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Ain't 'No B!' in Jane Lee Hooker: These Gals are Dangerous on New Ruf Records Release [REVIEW]

By Mike Greenblatt m.greenblatt@classicalite.com on May 12, 2016 03:35 PM EDT

When Muddy Waters claimed his manhood on "Mannish Boy" in 1955 by shouting "No B," he was talkin' 'bout how boyhood left him long ago. The Brooklyn ladies in Jane Lee Hooker also say No B! Their Ruf Records debut of the same name is revelatory.

Think '70s Classic Rock. Think punk. You can even think Metal Lite if you want. The point is that this quintet is like Led Zeppelin without penises. The other difference is that they didn't steal any songs. The 11 ball-busters here all have proper attribution. And guess what? This band is so wild, tough, ornery, loud, heavy, sexy, hard and crazy-sick with proper rock'n'roll angst, their renditions hold up remarkably well in contrast to each song's original.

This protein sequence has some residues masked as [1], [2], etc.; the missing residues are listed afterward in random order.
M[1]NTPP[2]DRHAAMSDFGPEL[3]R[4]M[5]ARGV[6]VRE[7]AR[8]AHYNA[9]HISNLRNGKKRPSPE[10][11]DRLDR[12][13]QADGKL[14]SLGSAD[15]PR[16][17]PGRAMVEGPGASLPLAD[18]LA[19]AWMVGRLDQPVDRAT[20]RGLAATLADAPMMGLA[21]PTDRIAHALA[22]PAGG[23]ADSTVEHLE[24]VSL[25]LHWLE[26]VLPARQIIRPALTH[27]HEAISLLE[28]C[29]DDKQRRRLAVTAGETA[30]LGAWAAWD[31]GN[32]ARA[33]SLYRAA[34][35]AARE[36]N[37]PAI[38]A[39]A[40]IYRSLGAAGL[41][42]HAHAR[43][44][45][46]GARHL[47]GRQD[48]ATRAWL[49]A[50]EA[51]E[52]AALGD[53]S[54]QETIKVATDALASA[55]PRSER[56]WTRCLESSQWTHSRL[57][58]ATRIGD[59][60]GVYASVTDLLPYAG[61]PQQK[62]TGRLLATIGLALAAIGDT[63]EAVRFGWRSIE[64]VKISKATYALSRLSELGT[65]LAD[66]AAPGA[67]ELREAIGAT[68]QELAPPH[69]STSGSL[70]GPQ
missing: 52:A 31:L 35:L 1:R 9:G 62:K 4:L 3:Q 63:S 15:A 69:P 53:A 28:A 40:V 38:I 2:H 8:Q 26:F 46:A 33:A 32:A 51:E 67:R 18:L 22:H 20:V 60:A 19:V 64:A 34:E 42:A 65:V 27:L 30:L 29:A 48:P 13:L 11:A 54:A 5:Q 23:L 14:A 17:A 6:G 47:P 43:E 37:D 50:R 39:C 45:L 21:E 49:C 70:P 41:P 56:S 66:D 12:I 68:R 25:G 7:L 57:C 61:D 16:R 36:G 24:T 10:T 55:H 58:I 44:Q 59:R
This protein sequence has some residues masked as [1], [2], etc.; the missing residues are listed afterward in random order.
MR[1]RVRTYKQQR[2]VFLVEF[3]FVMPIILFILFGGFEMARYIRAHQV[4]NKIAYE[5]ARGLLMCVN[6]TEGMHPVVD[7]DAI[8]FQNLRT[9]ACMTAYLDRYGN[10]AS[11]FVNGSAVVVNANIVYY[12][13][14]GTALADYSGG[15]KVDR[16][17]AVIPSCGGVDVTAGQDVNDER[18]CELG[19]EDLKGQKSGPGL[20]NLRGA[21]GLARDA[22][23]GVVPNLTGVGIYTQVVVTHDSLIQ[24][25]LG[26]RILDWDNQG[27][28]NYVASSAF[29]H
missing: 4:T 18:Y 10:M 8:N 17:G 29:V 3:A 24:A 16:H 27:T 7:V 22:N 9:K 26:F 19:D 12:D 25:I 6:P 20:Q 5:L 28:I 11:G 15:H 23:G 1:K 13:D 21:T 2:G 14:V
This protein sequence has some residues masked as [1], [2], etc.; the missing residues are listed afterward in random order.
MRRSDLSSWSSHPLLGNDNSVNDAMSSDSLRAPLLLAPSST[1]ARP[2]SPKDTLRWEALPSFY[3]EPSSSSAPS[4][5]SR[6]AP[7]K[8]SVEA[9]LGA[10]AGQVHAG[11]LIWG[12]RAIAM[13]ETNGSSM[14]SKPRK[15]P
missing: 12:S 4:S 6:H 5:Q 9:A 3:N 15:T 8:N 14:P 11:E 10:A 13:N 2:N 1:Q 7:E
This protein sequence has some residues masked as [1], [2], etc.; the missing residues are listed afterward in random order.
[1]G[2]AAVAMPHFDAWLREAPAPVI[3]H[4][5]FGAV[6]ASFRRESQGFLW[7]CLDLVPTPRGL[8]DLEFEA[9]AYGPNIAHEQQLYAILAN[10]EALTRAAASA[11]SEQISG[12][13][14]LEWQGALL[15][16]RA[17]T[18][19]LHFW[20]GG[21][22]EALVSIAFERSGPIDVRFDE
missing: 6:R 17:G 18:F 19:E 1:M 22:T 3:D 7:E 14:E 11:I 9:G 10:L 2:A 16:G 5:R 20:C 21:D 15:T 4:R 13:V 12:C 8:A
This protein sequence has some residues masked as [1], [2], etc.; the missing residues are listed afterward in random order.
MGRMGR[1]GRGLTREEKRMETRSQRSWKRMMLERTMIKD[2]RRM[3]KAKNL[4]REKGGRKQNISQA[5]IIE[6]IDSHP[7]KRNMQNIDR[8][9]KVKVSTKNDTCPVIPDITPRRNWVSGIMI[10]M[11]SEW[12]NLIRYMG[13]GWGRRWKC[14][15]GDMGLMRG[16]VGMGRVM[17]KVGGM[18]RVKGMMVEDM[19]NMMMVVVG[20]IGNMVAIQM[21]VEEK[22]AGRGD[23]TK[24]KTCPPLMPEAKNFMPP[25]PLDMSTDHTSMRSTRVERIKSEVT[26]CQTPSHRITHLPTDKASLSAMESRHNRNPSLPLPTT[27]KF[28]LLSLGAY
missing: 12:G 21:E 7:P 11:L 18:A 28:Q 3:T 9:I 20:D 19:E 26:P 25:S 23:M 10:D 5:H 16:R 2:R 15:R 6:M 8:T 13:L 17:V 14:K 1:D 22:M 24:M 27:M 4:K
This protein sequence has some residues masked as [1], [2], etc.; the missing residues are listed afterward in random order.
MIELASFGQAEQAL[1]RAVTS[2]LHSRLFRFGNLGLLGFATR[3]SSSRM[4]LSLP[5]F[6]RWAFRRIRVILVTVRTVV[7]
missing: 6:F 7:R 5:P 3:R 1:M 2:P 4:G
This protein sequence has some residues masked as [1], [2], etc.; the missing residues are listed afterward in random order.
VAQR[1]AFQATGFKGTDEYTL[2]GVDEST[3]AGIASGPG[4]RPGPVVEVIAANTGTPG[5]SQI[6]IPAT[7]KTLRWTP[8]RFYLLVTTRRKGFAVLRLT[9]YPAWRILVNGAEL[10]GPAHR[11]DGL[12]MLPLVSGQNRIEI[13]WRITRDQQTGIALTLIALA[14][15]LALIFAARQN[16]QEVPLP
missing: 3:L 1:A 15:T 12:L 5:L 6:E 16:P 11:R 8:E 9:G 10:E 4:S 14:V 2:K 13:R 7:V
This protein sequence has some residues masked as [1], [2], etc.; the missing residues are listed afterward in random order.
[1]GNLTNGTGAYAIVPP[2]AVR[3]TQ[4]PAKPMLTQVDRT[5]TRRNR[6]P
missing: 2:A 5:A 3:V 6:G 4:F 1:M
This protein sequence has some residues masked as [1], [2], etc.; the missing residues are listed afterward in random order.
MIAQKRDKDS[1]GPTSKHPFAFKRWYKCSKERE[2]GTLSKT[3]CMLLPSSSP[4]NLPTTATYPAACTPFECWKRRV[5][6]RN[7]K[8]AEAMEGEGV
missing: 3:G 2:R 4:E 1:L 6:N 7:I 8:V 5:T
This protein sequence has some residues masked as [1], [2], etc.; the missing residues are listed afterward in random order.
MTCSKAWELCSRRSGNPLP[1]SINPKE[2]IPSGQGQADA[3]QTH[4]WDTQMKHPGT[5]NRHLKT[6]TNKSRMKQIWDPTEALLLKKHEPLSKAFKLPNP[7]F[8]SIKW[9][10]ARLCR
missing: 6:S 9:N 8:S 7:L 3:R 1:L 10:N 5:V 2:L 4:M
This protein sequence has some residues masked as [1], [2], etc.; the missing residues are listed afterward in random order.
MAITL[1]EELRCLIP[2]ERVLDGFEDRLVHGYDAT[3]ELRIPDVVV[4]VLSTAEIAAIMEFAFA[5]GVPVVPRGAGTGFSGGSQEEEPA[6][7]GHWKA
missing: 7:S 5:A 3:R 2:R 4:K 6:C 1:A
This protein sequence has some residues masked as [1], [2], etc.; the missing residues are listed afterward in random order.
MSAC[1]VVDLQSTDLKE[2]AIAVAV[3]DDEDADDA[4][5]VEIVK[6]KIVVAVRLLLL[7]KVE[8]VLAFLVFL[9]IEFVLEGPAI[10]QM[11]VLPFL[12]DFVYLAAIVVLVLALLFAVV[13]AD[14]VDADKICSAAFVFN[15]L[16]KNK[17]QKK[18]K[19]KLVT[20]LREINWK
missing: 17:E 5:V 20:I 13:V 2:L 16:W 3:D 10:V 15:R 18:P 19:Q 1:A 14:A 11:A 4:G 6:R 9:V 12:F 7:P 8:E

They have the temerity to tackle Johnny Winter's "Mean Town Blues" and lead screamer Danger Athens nails it as do guitarists High Top and T-Bone Gorin. They're even bolder to cover "I Believe to My Soul" by Ray Charles and make it into a hard rock vehicle for the JLH sledgehammer rhythm section of ballsy drummer Cool Whip Houston and thunder-bassist Hail Mary Z. After Kansas Joe McCoy's "Bumble Bee," complete with piercing staccato electric stings, they even assault Otis Redding's "Free Me." Albert King's 1967 "The Hunter" is more akin with the 1969 Ike & Tina Turner version. Plus, these gals like their "Champagne and Reefer," playing up the slut card on this Muddy classic. And, yeah, they did give Willie Dixon credit for writing Howling Wolf's "Shake for Me."

Comprised of former members of Nashville Pussy, The Wives and Bad Wizard, Jane Lee Hooker is one provocative rock'n'roll band that will knock your socks off. In taking no prisoners, they use the blues to get their point across. They are not to be trifled with.

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TagsJane Lee Hooker, REVIEW, Ruf Records, Muddy Waters

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